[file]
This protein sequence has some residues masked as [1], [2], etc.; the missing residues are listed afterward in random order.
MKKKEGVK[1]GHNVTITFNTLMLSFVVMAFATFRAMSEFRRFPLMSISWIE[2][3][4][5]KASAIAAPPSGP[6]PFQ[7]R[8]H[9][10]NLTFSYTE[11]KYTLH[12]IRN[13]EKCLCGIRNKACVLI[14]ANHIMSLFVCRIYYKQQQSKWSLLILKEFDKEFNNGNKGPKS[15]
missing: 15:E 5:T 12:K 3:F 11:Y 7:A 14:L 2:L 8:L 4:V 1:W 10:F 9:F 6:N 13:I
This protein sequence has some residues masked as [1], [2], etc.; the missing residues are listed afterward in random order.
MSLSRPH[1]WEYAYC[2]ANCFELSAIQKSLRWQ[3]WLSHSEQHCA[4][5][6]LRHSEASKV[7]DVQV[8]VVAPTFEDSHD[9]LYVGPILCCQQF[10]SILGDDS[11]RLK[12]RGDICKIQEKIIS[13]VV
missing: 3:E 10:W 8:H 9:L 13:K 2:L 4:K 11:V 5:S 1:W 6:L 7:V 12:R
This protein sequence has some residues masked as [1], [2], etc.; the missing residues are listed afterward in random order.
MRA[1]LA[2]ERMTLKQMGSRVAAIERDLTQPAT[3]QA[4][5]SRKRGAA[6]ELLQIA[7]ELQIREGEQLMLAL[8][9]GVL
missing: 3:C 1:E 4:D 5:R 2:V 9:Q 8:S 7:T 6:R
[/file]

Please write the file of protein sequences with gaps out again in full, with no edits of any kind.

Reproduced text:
This protein sequence has some residues masked as [1], [2], etc.; the missing residues are listed afterward in random order.
MKKKEGVK[1]GHNVTITFNTLMLSFVVMAFATFRAMSEFRRFPLMSISWIE[2][3][4][5]KASAIAAPPSGP[6]PFQ[7]R[8]H[9][10]NLTFSYTE[11]KYTLH[12]IRN[13]EKCLCGIRNKACVLI[14]ANHIMSLFVCRIYYKQQQSKWSLLILKEFDKEFNNGNKGPKS[15]
missing: 15:E 5:T 12:K 3:F 11:Y 7:A 14:L 2:L 8:L 4:V 1:W 10:F 9:F 6:N 13:I
This protein sequence has some residues masked as [1], [2], etc.; the missing residues are listed afterward in random order.
MSLSRPH[1]WEYAYC[2]ANCFELSAIQKSLRWQ[3]WLSHSEQHCA[4][5][6]LRHSEASKV[7]DVQV[8]VVAPTFEDSHD[9]LYVGPILCCQQF[10]SILGDDS[11]RLK[12]RGDICKIQEKIIS[13]VV
missing: 3:E 10:W 8:H 9:L 13:K 2:L 4:K 11:V 5:S 1:W 6:L 7:V 12:R
This protein sequence has some residues masked as [1], [2], etc.; the missing residues are listed afterward in random order.
MRA[1]LA[2]ERMTLKQMGSRVAAIERDLTQPAT[3]QA[4][5]SRKRGAA[6]ELLQIA[7]ELQIREGEQLMLAL[8][9]GVL
missing: 3:C 1:E 4:D 5:R 2:V 9:Q 8:S 7:T 6:R